The upside is that, historically, stocks have offered higher returns than cash over the long-term. According to data from Schroders, if you had put £1,000 in at the start of the 1999/2000 tax year, your balance at the end of 2016/17 would have been:

  • £1,162 with the average Cash ISA (0.89% growth after inflation)
  • £1,841 with the average Stocks and Shares ISA (3.66% growth after inflation)

Up to £50,000 per institution is covered by the FSCS in the event that your Stocks and Shares ISA provider goes bust – however this does not protect against poor investment performance. 

IFISA rates are typically far higher than Cash ISA rates, because your money is lent to individuals or companies and your capital is at risk — we're currently projecting returns of 5.4% per annum over five years. These rates rely on borrowers paying their loans back, as well as demand for P2P loans, so there is a chance that they can rise or fall. However, most IFISA providers take measures to protect against bad debt - we have the Lending Works Shield (a contingency fund and diversification), and meticulously review the credit, fraud and affordability risk of borrowers to minimise risk. 

It is important to remember that funds are not covered by the FSCS. That means you won't be able to recover any money should your provider enter default.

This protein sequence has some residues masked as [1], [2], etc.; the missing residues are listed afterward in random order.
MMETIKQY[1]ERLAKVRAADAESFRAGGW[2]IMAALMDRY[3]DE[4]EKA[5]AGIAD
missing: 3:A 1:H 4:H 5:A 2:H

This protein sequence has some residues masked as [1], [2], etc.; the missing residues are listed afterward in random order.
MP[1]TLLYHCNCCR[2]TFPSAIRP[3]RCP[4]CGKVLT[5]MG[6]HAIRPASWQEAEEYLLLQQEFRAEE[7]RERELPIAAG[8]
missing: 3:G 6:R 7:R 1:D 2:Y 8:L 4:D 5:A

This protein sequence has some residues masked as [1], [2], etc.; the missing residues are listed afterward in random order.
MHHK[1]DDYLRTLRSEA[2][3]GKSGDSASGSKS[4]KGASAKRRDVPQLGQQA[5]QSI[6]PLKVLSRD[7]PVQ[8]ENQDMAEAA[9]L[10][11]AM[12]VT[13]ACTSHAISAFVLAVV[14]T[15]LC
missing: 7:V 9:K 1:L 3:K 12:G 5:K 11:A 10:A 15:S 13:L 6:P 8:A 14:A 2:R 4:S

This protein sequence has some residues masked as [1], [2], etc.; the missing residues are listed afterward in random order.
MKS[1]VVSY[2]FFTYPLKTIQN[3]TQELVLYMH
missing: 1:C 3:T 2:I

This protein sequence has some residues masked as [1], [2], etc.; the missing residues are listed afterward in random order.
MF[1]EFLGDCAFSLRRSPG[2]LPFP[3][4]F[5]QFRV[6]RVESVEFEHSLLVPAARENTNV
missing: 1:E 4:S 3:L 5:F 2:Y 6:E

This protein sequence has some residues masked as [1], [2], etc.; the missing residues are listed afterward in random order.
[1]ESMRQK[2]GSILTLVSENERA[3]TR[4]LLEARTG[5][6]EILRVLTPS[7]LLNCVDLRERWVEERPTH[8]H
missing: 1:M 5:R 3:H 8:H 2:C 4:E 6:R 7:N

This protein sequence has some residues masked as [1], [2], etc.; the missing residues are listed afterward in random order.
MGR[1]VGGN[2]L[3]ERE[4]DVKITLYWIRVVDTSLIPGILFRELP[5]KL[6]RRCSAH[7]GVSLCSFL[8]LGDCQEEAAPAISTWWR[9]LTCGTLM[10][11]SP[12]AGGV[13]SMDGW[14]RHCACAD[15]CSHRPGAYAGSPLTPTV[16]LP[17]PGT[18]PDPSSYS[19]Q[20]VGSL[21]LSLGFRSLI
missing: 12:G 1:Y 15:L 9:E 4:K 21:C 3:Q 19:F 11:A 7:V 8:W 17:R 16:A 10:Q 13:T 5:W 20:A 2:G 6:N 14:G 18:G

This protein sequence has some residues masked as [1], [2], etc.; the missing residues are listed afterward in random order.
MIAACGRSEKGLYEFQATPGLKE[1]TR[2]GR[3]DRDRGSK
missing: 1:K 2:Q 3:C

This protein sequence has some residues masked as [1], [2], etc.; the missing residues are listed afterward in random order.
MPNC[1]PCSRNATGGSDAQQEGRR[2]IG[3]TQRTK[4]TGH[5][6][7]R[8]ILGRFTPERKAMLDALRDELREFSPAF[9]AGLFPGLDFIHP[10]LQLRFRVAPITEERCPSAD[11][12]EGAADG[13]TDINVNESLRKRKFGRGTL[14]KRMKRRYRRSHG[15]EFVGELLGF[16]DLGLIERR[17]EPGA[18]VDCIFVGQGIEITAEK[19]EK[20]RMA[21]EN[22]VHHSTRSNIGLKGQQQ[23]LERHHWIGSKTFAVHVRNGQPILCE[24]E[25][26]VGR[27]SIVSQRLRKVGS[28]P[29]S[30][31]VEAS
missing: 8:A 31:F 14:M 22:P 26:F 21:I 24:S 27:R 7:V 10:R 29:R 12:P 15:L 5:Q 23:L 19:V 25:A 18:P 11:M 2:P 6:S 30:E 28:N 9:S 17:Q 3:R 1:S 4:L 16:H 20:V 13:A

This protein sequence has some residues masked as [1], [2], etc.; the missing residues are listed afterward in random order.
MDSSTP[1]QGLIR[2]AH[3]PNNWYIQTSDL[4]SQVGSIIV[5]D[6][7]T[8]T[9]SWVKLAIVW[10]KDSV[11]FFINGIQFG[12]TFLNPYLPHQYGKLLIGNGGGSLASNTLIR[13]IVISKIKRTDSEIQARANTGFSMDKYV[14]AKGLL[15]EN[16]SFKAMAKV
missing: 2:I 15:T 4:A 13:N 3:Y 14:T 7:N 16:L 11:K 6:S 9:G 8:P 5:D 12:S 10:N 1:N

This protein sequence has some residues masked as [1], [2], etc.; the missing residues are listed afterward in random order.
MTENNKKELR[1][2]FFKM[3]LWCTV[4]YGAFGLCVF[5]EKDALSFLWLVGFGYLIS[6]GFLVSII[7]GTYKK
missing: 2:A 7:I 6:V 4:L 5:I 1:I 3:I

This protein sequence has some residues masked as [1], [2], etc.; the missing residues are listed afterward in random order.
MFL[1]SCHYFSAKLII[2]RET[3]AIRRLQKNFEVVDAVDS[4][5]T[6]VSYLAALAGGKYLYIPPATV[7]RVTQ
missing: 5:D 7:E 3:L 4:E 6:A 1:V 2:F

In summary, if you cannot afford to lose your money or don't want to take any risks, Cash ISAs are the safest option. However, rates are low and there's a chance your money will lose its spending power over time. 

IFISAs are riskier because you're relying on the repayment of the P2P loans, and there's no FSCS cover should your provider go bust. However, the projected returns are relatively high, and some providers have reliable protections in place to mitigate risk. 

Stocks and Shares ISAs can be risky because investments are volatile and unpredictable. While they have the potential to deliver very high returns, there's also a chance you could lose everything.

3.Shop around

There are scores of ISA providers and hundreds of products to choose from — in March 2018, there were 446 Cash ISAs alone on the market, according to Defaqto. Comparison on MoneySuperMarket in January 2019 shows Easy Access Cash ISA rates ranging from 0.1% to 1.95%. 

There's more than headline rates to take into consideration, with different products offering different benefits and conditions, but this shows the importance of shopping around to find the best ISA rates, whichever type you decide on.

Comparison websites are useful but not comprehensive, so remember that you might get a better deal by going direct. You might also consider taking the advice of a financial advisor.

4.Commit to a longer term

Generally, the longer you leave your money untouched, the higher returns you'll get. That's partly down to the power of compound interest, which sees you earn interest on interest already earned. Let's imagine you put £1,000 into an ISA that delivers 5% growth per annum:

  • After one full tax year, your balance will have grown to £1,050 (£1,000 + 5%).
  • In the second year, you'll earn 5% on the full balance, including last year's interest returns, giving you £1,102.50 (£1,050 + 5%). That means you've benefitted from 10.25% growth (£1,000 → £1,102.50) over two years. 
  • Over ten years, your original £1,000 would have grown to £1,628.89 — an increase of almost 63%.

When it comes to investing, long-term commitment is required to ride out short-term volatility. Financial advisors usually recommend investing for a minimum of five years, but ideally ten.